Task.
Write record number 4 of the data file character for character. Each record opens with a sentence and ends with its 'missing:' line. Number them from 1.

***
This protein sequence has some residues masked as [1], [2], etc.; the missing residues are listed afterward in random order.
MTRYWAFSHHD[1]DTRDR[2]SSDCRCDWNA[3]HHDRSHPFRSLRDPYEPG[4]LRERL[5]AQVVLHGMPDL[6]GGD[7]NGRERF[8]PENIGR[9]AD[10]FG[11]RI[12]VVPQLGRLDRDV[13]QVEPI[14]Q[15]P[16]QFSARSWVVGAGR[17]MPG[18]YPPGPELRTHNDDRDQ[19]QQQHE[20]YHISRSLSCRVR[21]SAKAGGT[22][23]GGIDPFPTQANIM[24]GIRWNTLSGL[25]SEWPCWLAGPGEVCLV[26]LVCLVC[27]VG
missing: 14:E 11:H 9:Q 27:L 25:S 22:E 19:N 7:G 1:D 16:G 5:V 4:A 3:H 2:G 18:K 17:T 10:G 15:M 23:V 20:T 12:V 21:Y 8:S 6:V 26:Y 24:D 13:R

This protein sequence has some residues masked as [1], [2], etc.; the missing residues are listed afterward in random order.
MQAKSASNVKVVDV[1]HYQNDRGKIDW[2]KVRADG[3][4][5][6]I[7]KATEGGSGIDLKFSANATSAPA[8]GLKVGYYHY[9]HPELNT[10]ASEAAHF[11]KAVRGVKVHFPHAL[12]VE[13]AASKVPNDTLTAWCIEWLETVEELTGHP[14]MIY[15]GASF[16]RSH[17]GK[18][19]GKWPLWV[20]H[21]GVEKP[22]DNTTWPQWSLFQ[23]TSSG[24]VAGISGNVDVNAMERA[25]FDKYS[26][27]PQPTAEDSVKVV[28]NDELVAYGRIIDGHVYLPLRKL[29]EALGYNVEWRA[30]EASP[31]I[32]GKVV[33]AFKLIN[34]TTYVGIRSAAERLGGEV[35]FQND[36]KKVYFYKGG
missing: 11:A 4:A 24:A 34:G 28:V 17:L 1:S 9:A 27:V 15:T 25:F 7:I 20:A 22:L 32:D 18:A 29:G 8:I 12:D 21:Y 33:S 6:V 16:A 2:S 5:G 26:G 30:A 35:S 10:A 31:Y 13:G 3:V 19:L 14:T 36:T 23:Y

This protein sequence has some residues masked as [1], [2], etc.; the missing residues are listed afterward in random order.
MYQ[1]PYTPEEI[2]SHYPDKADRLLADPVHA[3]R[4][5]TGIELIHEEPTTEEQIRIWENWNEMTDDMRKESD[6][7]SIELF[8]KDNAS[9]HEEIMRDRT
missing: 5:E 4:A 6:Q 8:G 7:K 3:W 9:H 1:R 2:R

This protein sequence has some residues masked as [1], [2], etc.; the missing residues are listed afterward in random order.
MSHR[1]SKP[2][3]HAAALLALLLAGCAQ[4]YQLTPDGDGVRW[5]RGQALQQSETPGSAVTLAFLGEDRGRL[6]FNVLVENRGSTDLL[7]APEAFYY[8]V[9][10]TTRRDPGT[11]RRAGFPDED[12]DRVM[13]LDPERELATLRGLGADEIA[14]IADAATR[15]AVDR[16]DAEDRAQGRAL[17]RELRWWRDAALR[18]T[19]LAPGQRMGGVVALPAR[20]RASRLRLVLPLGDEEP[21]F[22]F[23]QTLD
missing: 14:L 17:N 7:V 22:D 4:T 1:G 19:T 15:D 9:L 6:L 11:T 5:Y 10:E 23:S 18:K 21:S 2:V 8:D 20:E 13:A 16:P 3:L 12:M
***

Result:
This protein sequence has some residues masked as [1], [2], etc.; the missing residues are listed afterward in random order.
MSHR[1]SKP[2][3]HAAALLALLLAGCAQ[4]YQLTPDGDGVRW[5]RGQALQQSETPGSAVTLAFLGEDRGRL[6]FNVLVENRGSTDLL[7]APEAFYY[8]V[9][10]TTRRDPGT[11]RRAGFPDED[12]DRVM[13]LDPERELATLRGLGADEIA[14]IADAATR[15]AVDR[16]DAEDRAQGRAL[17]RELRWWRDAALR[18]T[19]LAPGQRMGGVVALPAR[20]RASRLRLVLPLGDEEP[21]F[22]F[23]QTLD
missing: 14:L 17:N 7:V 22:D 4:T 1:G 19:T 15:D 9:L 6:L 11:T 5:Y 10:E 23:S 18:K 21:S 2:V 8:D 20:E 13:A 16:P 3:L 12:M